Iraq: A Ticking Time Bomb for Oil Markets | WHAT REALLY HAPPENED


Iraq: A Ticking Time Bomb for Oil Markets

At the same time that a new Iraqi government is forming, a government that is increasing Iranian influence within Iraq, another election is threatening the country’s stability.

On Sunday, Kurdistan is voting for a new KRG parliament, a vote that may result in new power brokers in Erbil. The Kurdish elections are hugely significant for the region, as they not only decide who is going to be put forward as the potential president of Iraq, but also reshape the KRG as an entity and its relations not only with Baghdad, but also with Iran and Turkey. A further destabilization of Iraq would be an outcome that most regional players aim to avoid, with the war in Syria and the imminent Iranian sanctions already causing uncertainty.

Oil and gas analysts have been keenly watching OPEC’s efforts to find a solution for its production and export problems, with the Iranian sanctions looming. Due to this supra-regional development, not a lot of attention has been given to the ongoing clashes within Iraq, a leading member of OPEC.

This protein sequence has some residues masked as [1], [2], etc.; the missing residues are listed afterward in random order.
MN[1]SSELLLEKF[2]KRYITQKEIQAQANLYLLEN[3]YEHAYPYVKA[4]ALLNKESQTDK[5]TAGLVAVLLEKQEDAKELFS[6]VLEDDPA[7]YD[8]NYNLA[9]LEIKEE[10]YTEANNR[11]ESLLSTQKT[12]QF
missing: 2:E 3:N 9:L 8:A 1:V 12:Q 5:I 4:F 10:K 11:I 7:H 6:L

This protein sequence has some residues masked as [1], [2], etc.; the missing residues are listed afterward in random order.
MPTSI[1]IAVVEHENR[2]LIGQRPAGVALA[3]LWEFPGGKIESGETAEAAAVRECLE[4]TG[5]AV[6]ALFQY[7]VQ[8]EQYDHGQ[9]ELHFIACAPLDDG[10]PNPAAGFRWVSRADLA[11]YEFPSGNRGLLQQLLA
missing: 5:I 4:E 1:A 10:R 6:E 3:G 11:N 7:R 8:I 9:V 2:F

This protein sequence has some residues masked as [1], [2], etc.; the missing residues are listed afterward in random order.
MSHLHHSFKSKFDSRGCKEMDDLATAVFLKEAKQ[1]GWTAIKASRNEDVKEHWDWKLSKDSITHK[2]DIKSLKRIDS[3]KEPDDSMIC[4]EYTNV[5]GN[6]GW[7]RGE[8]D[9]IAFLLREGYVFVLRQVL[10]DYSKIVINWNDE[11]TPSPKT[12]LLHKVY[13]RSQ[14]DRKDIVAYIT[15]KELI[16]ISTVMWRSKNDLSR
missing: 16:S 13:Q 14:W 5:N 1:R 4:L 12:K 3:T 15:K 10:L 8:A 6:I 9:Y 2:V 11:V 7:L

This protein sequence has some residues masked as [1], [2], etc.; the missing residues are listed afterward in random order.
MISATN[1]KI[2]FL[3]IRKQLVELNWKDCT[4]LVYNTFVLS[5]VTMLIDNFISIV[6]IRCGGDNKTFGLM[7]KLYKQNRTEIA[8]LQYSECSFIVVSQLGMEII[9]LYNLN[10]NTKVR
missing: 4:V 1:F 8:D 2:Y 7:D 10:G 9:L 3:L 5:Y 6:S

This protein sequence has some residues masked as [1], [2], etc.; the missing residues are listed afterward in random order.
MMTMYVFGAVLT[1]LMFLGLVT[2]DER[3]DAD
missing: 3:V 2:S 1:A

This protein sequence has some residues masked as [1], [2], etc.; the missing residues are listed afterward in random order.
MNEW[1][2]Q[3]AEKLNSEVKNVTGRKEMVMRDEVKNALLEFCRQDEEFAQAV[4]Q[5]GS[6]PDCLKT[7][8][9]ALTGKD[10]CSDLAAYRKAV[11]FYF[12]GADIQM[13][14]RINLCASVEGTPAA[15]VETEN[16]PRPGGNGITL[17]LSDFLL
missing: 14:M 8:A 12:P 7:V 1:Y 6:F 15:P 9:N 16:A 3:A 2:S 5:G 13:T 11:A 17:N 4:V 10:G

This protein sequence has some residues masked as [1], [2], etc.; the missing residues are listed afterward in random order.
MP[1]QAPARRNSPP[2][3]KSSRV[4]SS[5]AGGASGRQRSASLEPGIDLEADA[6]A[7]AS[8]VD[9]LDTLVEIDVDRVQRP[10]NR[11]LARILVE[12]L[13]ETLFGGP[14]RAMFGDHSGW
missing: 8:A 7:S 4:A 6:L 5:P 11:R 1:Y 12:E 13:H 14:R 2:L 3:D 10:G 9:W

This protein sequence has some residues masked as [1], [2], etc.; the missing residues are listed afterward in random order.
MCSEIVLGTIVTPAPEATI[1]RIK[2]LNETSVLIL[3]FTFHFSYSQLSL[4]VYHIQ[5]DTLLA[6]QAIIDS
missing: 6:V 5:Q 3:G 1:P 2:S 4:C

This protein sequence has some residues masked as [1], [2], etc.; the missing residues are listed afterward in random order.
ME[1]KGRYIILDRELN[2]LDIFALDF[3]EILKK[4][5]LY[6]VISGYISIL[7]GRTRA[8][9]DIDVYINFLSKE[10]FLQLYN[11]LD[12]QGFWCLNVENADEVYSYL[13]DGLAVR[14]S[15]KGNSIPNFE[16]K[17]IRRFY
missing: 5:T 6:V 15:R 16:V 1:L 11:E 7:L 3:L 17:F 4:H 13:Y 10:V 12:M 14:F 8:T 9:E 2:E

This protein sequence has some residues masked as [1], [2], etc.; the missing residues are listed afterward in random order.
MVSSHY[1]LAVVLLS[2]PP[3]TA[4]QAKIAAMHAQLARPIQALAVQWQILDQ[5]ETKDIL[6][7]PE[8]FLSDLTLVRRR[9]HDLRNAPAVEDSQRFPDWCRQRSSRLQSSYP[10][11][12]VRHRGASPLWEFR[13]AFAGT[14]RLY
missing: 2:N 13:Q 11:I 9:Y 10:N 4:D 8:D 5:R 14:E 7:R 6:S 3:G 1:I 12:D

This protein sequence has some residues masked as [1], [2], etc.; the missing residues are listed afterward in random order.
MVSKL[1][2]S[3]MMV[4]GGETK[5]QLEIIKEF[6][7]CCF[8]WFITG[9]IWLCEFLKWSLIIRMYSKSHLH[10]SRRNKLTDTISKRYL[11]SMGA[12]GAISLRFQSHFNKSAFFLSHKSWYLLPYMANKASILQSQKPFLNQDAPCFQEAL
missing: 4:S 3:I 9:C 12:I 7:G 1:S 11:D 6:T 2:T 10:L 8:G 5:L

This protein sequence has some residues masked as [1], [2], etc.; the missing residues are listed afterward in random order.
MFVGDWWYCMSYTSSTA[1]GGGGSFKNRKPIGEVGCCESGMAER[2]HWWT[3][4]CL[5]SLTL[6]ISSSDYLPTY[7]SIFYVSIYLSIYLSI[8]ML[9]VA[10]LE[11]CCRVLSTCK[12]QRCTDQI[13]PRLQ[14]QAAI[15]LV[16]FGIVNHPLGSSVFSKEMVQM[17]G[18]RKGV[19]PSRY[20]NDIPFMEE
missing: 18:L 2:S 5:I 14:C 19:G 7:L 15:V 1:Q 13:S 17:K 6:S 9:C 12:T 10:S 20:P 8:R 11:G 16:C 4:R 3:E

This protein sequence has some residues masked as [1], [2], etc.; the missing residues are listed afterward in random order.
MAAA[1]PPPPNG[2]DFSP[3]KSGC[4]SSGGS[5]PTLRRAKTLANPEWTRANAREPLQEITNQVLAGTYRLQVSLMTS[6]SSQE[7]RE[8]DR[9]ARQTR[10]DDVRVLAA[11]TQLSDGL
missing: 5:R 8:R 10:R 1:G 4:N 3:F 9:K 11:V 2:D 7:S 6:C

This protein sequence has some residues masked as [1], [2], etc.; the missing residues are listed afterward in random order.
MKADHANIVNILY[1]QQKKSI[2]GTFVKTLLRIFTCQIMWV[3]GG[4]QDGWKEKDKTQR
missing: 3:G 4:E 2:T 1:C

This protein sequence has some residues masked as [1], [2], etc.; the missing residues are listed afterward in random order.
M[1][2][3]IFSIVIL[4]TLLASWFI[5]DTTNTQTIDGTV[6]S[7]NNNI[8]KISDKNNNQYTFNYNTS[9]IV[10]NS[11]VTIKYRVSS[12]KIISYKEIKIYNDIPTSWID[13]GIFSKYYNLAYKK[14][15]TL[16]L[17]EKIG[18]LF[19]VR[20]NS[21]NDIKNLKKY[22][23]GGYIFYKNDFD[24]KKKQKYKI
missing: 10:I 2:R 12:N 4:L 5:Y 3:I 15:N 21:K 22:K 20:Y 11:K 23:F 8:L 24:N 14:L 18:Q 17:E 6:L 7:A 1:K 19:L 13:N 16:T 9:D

Optimistic statements made by Iraqi oil officials have normally been taken with a grain of salt, but now it seems that the media accepting the narrative without question. While protests in the Basra Province have been well covered, almost no attention has been given to the dramatic shifts going on in Baghdad. After a short period of anti-Iranian political rhetoric and even a highly publicized visit to Saudi Arabia, Muqtada Al Sadr, the leader of the strongest Iraqi Shi’ite party, seems to have done an about turn politically. This is important because the outcome of the current Iraqi power struggle will have an effect in the coming months on the possible revamp or expansion of the oil production capacity. With this in mind, the Kurdish election become increasingly important.

Webmaster's Commentary: 

When US sanctions start to bite, as of 4 November, the last day President Trump has decreed by which foreign governments can buy Iranian oil, look for oil prices to skyrocket internationally, particularly if the Iraqi oil infrastructure cannot be fixed before then.

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